Leadership foresight combines your ability to lead your organization in the present and sustain it into the future.
How would you rate your current level of leadership foresight?
You’ve felt uncomfortable about this topic for a while. You have nagging self-doubt that you are not on top of the situation.
Yet you are unable to gain perspective. How do you develop leadership foresight and overcome your business’s unpredictable revenue stream?
Here are two tips for getting unstuck and some questions to get you moving forward.
Leadership Foresight Tip 1: Lead into each day instead of reacting to miscues.
You hired warm bodies to fill job titles. Did you communicate the functional requirements of each hired position? Did you simply give them a piece of paper with a job description? Did you make the assumption that your new hires understood what you expected them to do?
You assumed that your company functioned, operationally, on implicitly understood, self-correcting, auto-pilot. Your output and rework tells another story. When did you take your eye off that ball?
You are left holding the bag when some employees take matters into their own hands, making decisions “on your behalf.” How did they get the idea that they run your company, and not you?
To-Do: Convey leadership foresight through unambiguous communication. Make it a priority that everyone – including you – learns how a business functions.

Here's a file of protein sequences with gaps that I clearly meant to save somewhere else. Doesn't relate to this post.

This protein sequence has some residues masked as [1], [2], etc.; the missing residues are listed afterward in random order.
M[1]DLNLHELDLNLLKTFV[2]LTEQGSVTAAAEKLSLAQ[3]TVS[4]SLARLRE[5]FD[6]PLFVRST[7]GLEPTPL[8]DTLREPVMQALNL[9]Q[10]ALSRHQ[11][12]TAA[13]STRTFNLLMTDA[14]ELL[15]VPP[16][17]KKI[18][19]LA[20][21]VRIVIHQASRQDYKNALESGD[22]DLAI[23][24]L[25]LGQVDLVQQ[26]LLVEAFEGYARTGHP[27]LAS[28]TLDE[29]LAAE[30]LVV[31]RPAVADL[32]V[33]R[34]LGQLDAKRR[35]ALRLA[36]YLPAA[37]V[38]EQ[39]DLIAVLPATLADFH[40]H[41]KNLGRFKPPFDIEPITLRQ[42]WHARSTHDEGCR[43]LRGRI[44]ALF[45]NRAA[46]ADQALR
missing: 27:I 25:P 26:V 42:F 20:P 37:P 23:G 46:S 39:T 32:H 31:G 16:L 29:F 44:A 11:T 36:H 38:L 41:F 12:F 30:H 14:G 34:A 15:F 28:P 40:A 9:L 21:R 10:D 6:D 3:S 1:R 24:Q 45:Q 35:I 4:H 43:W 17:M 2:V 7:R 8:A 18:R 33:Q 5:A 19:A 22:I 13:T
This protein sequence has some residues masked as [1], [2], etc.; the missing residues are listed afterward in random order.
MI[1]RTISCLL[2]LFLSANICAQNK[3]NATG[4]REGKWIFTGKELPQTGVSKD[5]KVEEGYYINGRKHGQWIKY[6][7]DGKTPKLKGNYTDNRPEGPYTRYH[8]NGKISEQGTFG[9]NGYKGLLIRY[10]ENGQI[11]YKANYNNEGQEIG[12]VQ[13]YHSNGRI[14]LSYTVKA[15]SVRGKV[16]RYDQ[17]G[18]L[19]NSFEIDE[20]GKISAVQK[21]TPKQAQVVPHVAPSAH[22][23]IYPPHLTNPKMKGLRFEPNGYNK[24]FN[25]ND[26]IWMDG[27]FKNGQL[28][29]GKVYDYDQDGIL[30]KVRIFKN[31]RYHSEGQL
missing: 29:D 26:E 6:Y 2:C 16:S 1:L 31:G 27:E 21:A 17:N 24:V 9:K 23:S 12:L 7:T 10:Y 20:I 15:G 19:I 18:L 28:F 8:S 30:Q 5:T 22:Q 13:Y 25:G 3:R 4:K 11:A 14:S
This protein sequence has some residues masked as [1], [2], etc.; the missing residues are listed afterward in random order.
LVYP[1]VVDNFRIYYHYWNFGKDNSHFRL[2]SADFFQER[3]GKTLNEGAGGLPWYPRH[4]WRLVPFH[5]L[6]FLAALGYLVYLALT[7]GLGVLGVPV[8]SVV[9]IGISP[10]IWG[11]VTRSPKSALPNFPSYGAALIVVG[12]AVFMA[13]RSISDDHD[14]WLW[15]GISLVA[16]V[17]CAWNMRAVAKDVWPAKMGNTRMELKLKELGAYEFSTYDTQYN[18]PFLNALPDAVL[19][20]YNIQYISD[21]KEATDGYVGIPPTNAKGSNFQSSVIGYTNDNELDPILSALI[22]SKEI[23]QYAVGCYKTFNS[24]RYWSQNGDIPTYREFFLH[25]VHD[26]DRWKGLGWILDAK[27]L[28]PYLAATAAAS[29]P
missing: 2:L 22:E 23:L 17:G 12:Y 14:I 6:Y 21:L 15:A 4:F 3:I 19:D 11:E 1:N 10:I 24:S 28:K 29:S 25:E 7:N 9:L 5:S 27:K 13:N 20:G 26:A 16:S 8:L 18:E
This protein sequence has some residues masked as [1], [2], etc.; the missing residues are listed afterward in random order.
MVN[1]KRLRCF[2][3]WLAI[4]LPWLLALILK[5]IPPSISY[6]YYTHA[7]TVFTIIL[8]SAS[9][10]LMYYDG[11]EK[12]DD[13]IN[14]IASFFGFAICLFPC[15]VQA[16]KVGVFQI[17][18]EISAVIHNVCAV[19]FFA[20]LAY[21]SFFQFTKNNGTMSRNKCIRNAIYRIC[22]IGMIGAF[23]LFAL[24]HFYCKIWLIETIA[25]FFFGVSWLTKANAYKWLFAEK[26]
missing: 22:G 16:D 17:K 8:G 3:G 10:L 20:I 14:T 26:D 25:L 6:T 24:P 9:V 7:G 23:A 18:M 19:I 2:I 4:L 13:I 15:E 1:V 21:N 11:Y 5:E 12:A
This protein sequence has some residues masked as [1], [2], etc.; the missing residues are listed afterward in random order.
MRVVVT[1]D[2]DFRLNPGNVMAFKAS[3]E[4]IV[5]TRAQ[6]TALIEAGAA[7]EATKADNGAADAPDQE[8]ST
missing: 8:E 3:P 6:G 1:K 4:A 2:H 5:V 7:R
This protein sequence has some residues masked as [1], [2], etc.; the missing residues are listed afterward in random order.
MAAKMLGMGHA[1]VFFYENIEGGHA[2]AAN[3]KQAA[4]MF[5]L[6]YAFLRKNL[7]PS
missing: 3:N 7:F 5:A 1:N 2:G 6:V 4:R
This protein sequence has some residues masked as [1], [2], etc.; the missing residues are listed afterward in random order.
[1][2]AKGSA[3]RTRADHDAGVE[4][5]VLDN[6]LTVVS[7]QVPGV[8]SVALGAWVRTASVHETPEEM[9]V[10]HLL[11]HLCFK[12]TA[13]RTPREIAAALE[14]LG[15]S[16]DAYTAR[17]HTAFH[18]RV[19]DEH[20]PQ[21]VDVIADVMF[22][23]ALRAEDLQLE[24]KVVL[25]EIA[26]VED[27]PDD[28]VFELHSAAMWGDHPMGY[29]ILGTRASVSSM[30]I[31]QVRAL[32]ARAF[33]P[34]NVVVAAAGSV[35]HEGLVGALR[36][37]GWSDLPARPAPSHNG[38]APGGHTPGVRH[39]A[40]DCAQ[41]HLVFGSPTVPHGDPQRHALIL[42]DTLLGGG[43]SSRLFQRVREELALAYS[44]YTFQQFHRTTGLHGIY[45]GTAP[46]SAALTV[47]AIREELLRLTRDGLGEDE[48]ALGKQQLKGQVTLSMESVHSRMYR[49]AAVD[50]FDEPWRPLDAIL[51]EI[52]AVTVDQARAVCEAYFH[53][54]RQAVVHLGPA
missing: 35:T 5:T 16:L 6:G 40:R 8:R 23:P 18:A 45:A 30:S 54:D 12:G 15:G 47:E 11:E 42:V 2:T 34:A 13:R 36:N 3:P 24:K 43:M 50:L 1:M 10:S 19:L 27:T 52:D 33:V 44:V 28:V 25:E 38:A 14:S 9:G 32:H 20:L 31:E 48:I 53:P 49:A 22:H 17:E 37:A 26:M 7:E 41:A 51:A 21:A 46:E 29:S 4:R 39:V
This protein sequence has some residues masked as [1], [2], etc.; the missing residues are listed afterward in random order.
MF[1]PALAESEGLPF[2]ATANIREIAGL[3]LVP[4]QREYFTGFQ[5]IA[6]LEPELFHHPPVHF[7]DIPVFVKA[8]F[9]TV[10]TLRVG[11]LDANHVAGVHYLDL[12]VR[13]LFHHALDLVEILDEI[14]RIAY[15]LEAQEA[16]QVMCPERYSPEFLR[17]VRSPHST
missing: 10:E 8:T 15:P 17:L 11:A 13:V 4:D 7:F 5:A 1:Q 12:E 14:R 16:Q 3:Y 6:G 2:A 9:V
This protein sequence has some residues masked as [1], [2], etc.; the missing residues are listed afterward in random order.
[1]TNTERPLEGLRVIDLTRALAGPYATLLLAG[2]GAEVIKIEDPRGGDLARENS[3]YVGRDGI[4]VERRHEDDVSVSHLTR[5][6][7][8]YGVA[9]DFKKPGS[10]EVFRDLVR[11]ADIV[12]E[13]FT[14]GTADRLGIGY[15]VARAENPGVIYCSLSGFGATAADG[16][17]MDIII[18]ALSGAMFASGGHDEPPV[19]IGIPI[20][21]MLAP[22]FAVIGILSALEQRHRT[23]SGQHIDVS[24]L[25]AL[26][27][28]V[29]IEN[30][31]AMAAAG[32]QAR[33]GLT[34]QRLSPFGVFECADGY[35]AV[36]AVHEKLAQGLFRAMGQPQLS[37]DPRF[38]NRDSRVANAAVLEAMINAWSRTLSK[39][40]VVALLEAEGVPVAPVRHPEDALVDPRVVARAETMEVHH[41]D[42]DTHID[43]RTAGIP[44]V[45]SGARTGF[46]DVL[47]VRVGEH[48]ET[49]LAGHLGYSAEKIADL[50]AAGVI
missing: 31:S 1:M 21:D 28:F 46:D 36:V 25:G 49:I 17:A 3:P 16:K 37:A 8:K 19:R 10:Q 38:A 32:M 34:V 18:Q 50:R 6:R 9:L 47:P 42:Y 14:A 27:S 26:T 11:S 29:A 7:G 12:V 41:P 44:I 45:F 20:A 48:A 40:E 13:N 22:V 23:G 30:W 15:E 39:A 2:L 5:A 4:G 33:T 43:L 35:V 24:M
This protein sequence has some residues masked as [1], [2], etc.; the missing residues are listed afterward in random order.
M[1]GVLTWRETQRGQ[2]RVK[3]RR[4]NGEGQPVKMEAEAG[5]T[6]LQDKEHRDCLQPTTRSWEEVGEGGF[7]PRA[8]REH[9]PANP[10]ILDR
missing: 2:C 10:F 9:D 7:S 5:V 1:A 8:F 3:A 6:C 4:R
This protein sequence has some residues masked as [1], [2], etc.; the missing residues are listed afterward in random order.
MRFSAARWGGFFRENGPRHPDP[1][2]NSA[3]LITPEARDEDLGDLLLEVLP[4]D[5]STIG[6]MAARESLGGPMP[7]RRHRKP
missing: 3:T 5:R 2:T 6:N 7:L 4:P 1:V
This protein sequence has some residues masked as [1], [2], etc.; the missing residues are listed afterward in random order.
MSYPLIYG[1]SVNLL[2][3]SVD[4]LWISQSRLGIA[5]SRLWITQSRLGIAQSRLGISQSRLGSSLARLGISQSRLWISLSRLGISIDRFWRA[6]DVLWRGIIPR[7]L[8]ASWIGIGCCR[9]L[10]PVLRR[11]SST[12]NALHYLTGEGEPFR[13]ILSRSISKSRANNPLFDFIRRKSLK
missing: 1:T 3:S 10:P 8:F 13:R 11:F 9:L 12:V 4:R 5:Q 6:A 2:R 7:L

Leadership Foresight Tip 2: Leadership foresight hinges on a different business model than yours.
Your business model is static instead of nimble. Your leadership style is one of benign delegation. You are the Figurehead.
Your business model is like a short-order diner. Your worker bees are its cooks and waiters. They are having difficulty cooking everything your customers order. How can they learn to do things differently?
Your “cooks” are supposed to understand your directives priorities implicitly. You expect them to perform consistently and flawlessly. You know that, on a daily basis, what you say is easily misconstrued and inconsistently applied.
To-Do: Leadership foresight includes: a) understanding what you and your staff already know; b) identifying what you need to know; and c) focusing on what you don’t know anything about, at all.
Leadership foresight involves comprehending and communicating to your employees that they all are customers of each other, first. Then they can better serve your company’s customers.
Leadership foresight means doing something to fill in your gaps in knowledge, communication, and vision.
Is it time to take a decisive step and do things differently moving forward? Together?
Babette N. Ten Haken, President of Sales Aerobics for Engineers®, LLC, is a management consultant and business coach. She helps startups and small-to-medium manufacturing and service companies who have difficulty with unpredictable revenue streams. Babette is passionate in her focus on creating Workshops and providing Coaching Services targeting implementing sustainable outcomes for your business.